Best described as “cheap and cheerful” it has some limitations but none would be deal-breakers. The seat is quite squeaky, the dials look cheaply made, the seat could be more comfortable, etc etc.
At the end of the day, for the price range it’s in it does the job to a satisfactory level, particularly when considering it’s a magnetic rower. Don’t expect too much beyond the basics and it won’t let you down.
- Relatively quiet
- Good sized screen
- Squeaky seat
- Cheaply made
- Screen could provide more info
Check out our full review of the Sunny Health And Fitness SF-RW5515 here.
NordicTrack RW900 Rowing Machine
Another top of the range rower, it features a lot of the same virtual features as the Hydrow. It has online classes, personal training sessions, and virtual rowing locations powered by google maps, all presented on a 22 inch HD touchscreen.
What separates it from the pack though is that this model is what would be described in the car world as a hybrid.
That’s because it features a combination of both magnetic resistance as well as the traditional air-powered variety. The user has the option to choose between the two depending on how they want to train. It even allows a personal trainer to adjust the resistance remotely during sessions.
It’s also foldable for storage, which is a particularly nice perk considering most of you reading this will be looking at using them in your home.
Unfortunately, the drawbacks are the same as with the Hydrow. It’s a very expensive machine and, again, requires a paid-up subscription to access all the features.
Once again, definitely a “you get what you pay for” scenario.
- Interactive sessions
- 22inch HD Touch Screen
- Magnetic and air resistance
- Requires a subscription
Horizon Oxford 6 Rower
The horizon rower is the closest we’ve looked at so far to the sort of rowers you’d find in a gym.
It’s well made, with a comfortable, ergonomic seat and footrests, an attractive screen displaying essential information, and a wireless heart rate monitor.
Its 20 levels of resistance are a great range to allow users to get as close to their perfect setting as possible and the foldable nature makes it perfect for home usage, as it can be easily stored when not in use.
It also comes with 12 built-in workouts that don’t require any subscription to access and its smooth magnetic strip resistance makes it almost silent while in use.
A final underrated feature worth mentioning is the warranty it comes with, which is one year for parts, 3 years for electronics, and a lifetime for the frame.
- Great range of resistance
- Great Warranty
- Very basic information provided
Fitness Reality 1000 Plus Magnetic Rower
We turn now to a true budget option for magnetic rowers. This is a no-frills, will do the job well enough but nothing more, type rower that will appeal to those not looking to spend much and happy as long as they can get a good row.
With 14 levels of magnetic resistance, it provides quite a variety of choices, which is especially impressive considering it’s one of the cheapest magnetic versions available.
It also features a Bluetooth connection which allows you to use a smartphone instead of the, very basic, screen it comes with. It even has a dock to hold it for you.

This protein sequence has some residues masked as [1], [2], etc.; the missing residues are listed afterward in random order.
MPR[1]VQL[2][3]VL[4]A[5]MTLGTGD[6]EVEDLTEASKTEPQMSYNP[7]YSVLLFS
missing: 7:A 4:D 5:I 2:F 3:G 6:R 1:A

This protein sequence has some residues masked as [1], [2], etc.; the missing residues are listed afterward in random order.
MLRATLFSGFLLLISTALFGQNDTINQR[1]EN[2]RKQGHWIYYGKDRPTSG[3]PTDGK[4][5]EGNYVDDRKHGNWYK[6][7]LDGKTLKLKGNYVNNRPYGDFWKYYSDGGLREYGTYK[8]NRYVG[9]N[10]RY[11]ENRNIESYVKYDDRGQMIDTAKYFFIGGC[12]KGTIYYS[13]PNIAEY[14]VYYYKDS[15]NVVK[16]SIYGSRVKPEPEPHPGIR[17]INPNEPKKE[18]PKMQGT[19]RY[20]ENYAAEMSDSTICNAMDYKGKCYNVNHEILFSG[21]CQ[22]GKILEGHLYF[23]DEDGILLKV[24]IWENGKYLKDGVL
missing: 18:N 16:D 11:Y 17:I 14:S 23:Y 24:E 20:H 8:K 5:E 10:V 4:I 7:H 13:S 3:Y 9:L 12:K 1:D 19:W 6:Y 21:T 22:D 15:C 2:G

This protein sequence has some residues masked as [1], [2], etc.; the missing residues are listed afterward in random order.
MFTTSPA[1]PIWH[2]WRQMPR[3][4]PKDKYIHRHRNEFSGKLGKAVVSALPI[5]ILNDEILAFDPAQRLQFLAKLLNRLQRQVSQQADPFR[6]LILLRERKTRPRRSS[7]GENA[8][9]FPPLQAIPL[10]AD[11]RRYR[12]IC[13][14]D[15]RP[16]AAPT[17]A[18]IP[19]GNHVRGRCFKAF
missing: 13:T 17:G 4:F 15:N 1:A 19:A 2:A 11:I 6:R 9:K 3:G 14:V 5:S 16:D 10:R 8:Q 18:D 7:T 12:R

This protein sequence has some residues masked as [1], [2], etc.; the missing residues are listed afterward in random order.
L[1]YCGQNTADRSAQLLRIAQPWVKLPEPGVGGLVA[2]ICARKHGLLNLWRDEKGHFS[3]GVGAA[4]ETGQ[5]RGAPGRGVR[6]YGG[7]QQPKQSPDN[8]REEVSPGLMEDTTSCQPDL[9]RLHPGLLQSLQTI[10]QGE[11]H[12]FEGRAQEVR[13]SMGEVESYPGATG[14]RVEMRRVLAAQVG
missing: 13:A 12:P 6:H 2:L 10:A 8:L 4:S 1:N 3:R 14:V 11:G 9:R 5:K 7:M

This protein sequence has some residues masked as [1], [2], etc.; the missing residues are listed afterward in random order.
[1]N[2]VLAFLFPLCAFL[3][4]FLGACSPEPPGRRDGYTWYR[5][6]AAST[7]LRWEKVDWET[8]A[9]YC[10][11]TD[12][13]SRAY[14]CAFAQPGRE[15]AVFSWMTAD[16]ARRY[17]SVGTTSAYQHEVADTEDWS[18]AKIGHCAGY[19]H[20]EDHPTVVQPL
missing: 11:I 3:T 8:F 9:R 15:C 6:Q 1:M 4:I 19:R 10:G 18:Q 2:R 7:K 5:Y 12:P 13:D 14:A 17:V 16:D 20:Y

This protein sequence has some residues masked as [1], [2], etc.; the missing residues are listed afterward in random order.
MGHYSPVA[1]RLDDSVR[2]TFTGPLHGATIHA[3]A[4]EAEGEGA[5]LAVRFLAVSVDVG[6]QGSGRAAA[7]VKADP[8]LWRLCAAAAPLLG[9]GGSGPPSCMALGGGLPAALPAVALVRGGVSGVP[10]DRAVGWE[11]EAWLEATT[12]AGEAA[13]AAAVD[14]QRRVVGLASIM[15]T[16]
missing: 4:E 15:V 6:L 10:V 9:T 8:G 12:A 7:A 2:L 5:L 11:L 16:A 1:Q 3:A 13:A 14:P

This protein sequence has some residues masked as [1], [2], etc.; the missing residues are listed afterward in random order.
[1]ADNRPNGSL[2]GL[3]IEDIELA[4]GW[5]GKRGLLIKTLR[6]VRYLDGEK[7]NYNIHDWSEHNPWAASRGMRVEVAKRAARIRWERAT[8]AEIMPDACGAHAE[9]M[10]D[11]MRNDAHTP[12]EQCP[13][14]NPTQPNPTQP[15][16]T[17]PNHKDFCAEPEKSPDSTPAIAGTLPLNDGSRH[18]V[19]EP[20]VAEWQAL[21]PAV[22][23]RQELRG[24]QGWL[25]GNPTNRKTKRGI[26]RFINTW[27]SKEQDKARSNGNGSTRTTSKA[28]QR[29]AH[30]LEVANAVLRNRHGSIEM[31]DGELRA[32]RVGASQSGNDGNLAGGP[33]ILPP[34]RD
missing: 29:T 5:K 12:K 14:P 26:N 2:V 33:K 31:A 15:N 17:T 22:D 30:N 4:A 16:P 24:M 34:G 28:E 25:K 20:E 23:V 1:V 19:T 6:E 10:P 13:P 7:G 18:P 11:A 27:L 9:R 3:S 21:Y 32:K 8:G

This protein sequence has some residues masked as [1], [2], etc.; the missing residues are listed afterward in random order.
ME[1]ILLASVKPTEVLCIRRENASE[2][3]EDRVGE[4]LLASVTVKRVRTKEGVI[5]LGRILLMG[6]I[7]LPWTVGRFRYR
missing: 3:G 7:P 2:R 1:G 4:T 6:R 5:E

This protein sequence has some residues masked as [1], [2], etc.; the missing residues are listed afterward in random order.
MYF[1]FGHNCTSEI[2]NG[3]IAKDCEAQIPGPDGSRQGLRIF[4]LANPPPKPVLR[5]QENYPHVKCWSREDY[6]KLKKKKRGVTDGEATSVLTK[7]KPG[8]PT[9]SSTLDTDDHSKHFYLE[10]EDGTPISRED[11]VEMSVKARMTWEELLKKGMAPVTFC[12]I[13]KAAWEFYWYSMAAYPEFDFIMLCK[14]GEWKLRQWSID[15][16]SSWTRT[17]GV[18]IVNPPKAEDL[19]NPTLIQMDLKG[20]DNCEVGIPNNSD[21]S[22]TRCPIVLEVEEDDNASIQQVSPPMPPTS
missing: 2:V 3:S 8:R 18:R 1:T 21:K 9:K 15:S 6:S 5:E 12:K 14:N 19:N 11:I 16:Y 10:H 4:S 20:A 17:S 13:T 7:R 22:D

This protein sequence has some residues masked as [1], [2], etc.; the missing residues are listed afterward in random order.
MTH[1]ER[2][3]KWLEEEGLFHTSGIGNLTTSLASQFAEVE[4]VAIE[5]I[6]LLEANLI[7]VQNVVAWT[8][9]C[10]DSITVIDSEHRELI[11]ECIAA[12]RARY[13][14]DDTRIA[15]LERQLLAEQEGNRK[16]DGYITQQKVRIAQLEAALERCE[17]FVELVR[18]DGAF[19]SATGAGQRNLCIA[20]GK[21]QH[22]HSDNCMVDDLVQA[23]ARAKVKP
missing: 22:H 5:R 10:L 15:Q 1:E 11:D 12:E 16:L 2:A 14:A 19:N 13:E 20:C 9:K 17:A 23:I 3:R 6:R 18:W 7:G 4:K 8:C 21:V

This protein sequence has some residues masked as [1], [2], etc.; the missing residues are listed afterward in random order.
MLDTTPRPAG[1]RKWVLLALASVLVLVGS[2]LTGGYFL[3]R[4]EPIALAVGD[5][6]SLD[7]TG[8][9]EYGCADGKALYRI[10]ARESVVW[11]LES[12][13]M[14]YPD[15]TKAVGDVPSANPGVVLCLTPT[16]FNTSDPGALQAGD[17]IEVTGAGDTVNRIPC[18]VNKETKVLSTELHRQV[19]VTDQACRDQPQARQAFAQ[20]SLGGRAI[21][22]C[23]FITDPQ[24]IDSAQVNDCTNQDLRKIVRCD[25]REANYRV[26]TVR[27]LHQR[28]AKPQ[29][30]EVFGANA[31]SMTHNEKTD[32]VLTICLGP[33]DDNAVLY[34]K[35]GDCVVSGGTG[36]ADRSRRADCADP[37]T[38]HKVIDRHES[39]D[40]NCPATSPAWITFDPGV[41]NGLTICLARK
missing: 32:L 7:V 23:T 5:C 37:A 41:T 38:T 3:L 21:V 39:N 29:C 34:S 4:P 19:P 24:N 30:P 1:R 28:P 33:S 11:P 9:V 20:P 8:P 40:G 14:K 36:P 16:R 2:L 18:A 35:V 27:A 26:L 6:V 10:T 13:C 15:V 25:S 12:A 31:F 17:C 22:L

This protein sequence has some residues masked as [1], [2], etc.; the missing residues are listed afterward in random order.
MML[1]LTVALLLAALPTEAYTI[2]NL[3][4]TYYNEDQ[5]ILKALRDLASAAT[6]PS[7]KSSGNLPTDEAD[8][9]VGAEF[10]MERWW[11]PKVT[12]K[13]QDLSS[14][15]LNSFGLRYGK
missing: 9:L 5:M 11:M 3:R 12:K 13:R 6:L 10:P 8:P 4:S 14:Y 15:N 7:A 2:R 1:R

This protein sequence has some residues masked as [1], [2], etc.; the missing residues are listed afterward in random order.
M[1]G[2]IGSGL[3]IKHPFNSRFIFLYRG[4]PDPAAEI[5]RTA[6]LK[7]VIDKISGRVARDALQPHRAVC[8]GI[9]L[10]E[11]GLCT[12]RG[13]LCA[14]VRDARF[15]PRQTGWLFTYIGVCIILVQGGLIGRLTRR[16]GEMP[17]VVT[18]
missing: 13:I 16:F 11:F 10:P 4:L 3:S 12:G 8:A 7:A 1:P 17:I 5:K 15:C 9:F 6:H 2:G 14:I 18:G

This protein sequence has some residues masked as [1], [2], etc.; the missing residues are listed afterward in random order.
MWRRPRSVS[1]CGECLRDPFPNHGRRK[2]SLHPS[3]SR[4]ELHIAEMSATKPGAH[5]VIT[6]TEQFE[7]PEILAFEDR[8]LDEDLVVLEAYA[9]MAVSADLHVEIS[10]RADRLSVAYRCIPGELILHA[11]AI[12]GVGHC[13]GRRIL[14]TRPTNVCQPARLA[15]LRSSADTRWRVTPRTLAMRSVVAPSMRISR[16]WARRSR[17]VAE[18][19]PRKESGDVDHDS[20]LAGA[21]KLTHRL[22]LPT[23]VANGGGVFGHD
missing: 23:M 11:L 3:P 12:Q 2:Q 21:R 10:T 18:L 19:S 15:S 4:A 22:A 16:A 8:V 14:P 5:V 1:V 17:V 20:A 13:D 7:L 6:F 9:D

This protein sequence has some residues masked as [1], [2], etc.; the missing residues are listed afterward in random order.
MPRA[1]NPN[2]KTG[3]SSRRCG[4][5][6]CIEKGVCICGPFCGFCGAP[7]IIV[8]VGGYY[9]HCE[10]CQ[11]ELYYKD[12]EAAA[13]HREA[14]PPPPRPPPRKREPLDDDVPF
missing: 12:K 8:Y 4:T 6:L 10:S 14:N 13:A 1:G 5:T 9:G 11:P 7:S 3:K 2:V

To round out its positives, it has wheels and is foldable, which are great features for home use.
Everything else on it is “OK”. From the seat and footholds to the aforementioned screen, nothing is particularly great but then again it’s not all that bad either.
- Can connect to your phone
- 14 levels of resistance
- Very basic features
- Cheaply made
Avari Programmable Rower
Best described as a mid-range option, the Avari programmable rower aims to do a lot of the things that the high-end options do, for only a fraction of the price.
As you might expect, it isn’t as polished or impressive as some of the top-priced alternatives available but if you want a little more than just a basic rower, without having to spend a fortune, this may be worth a look.
It comes with 12 preset programs which is nice and is very quiet and foldable, both characteristics that make it perfect for home use.
It also aims to maximize comfort, with padding on both the seat and handle. However, that may need more work, as both are areas that have received complaints.
The biggest flaw I could find is that outside of the predetermined 12 workouts there doesn’t appear to be a way to adjust resistance for simple rowing.
- 12 Pre-set programs
- Uncomfortable seat
- Overly large handle
- Ease of adjustment
MaxKare Magnetic Rowing Machine
We finish with another cheaper option, the MaxKare is direct competition for rowers such as the Sunny. However, while being from a lesser-known brand, it does have some nice selling points.
It’s 16 levels of resistance is very generous for rowers in this price range and the seat and handles are surprisingly comfortable.
It’s also a foldable and light machine that, combined with being on wheels, makes it great for storage and transportation outside of use.
While the basic screen and limited features may be disappointing, they certainly aren’t enough to put you off.
However, one thing that might is only being covered by a one year warranty. When buying a cheaper option and from a lesser-known company, it certainly carries with it some risk.
I think that the last point is a perfect way to sum it up, if you think the rewards outweigh the risk then you might end up with a nice little purchase.
- 16 levels of resistance
- Comfortable seat and handles
- Foldable and lightweight
- Basic screen
- Limited features
- Poor warranty
So by now, you should fully understand the main selling points of purchasing a magnetic rower.
Rowers, in general, provide one of the most complete cardio workouts around and with a magnetic variety you can perform it without all of the racket and at a level that best suits you.
The NordicTrack RW900 is probably the most complete rower, due to its ability to provide both air and magnetic resistance, although its price is understandably prohibitive for many. If you want to go top of the range though, this and the Hydrow are amazing pieces of kit.
When looking at the other end of the spectrum, the Sunny and MaxKare are some of the best options around for value.
They come at a budget price but provide a little more bang for your buck than you might expect in that bracket.
At the end of the day, it’s hard to pick out the best option as everyone has different needs. All I can say is that, if you’re getting drawn to home rowing, it’s probably the magnets.